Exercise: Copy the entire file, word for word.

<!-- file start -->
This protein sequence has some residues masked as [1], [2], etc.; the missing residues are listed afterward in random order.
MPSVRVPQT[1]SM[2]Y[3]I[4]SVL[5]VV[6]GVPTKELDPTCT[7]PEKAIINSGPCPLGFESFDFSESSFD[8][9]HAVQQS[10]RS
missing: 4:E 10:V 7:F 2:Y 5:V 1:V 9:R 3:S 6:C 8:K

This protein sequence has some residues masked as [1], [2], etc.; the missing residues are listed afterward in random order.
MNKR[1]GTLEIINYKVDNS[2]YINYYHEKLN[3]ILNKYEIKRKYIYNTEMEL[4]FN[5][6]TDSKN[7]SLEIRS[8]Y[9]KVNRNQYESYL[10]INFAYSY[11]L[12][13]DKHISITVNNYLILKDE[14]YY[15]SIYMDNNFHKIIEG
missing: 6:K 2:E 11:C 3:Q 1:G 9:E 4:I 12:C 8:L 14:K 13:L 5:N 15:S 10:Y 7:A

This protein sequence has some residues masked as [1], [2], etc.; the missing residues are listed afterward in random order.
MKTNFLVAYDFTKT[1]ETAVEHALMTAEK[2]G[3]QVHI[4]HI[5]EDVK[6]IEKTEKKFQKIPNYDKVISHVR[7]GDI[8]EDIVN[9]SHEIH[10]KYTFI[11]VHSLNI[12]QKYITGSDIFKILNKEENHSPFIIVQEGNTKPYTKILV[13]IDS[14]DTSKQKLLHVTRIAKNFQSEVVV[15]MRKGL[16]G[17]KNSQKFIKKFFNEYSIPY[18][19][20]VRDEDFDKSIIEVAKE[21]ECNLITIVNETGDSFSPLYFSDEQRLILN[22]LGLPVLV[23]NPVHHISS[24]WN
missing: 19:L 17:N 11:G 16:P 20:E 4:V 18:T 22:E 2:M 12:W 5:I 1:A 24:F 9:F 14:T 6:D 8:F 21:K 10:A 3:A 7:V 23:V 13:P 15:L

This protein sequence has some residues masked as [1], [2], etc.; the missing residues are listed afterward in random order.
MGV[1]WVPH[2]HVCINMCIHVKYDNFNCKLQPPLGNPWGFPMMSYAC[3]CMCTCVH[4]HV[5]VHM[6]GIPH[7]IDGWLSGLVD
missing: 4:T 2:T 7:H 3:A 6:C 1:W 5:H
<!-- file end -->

This protein sequence has some residues masked as [1], [2], etc.; the missing residues are listed afterward in random order.
MPSVRVPQT[1]SM[2]Y[3]I[4]SVL[5]VV[6]GVPTKELDPTCT[7]PEKAIINSGPCPLGFESFDFSESSFD[8][9]HAVQQS[10]RS
missing: 4:E 10:V 7:F 2:Y 5:V 1:V 9:R 3:S 6:C 8:K

This protein sequence has some residues masked as [1], [2], etc.; the missing residues are listed afterward in random order.
MNKR[1]GTLEIINYKVDNS[2]YINYYHEKLN[3]ILNKYEIKRKYIYNTEMEL[4]FN[5][6]TDSKN[7]SLEIRS[8]Y[9]KVNRNQYESYL[10]INFAYSY[11]L[12][13]DKHISITVNNYLILKDE[14]YY[15]SIYMDNNFHKIIEG
missing: 6:K 2:E 11:C 3:Q 1:G 9:E 4:I 12:C 8:L 14:K 13:L 5:N 15:S 10:Y 7:A

This protein sequence has some residues masked as [1], [2], etc.; the missing residues are listed afterward in random order.
MKTNFLVAYDFTKT[1]ETAVEHALMTAEK[2]G[3]QVHI[4]HI[5]EDVK[6]IEKTEKKFQKIPNYDKVISHVR[7]GDI[8]EDIVN[9]SHEIH[10]KYTFI[11]VHSLNI[12]QKYITGSDIFKILNKEENHSPFIIVQEGNTKPYTKILV[13]IDS[14]DTSKQKLLHVTRIAKNFQSEVVV[15]MRKGL[16]G[17]KNSQKFIKKFFNEYSIPY[18][19][20]VRDEDFDKSIIEVAKE[21]ECNLITIVNETGDSFSPLYFSDEQRLILN[22]LGLPVLV[23]NPVHHISS[24]WN
missing: 19:L 17:N 11:G 16:P 20:E 4:V 18:T 22:E 2:M 12:W 5:I 1:A 24:F 9:F 14:T 6:D 8:F 21:K 10:A 3:A 7:V 23:V 13:P 15:L

This protein sequence has some residues masked as [1], [2], etc.; the missing residues are listed afterward in random order.
MGV[1]WVPH[2]HVCINMCIHVKYDNFNCKLQPPLGNPWGFPMMSYAC[3]CMCTCVH[4]HV[5]VHM[6]GIPH[7]IDGWLSGLVD
missing: 4:T 2:T 7:H 3:A 6:C 1:W 5:H